EJTN’s new Summer School programme is launched!

Friday, March 23, 2018

  • EJTN’s first Summer School set of judicial training events was held in Brussels.
  • The Summer School programme is especially designed for trainee and early-career judiciary.   

EJTN was delighted to recently hold the first seminar of the new EJTN Summer School set of judicial training events. Held March 12-16 at the premises of EJTN’s Belgian Member, the Judicial Training Institute, the event attracted 36 attendees (9 French-speaking and 27 English-speaking participants).

The training in criminal linguistics was an intensive five-day, face-to-face course designed for EU trainee judges and prosecutors working within judicial cooperation in criminal matters. It helped to develop both the legal and linguistics skills of the participants by combining legal information and language exercises in a practical and dynamic way.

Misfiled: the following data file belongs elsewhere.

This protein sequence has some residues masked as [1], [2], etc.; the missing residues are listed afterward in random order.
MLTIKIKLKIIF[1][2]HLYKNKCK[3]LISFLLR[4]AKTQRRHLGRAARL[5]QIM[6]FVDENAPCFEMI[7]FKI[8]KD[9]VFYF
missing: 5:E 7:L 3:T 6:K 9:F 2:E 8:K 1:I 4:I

In keeping with EJTN’s highly acclaimed methodology of linguistics training, participants were divided into four small groups, three to be developed in English and one to be carried out in French. Each group was trained for the entire week by a team composed of a linguist expert and a legal expert acting simultaneously. The course combined theoretical and practical sessions of the four basic language skills of reading, writing, speaking and listening, all within legal terminology.

Tailored training
EJTN’s new Summer School programme is designed particularly for the early-career judiciary, namely trainee judges and prosecutors. The seminars are run to match the greatest availability of trainee judges and prosecutors. The Summer School programme complements EJTN’s other training opportunities, such as the acclaimed THEMIS and AIAKOS programmes, designed for the trainee and early-career judiciary.   

This training in criminal linguistics will be run twice in 2018, and similar training in civil linguistics will be added in the next year.

EJTN is delighted to offer a diversified portfolio of judicial training, specifically tailored for the needs of distinct groups of the judiciary.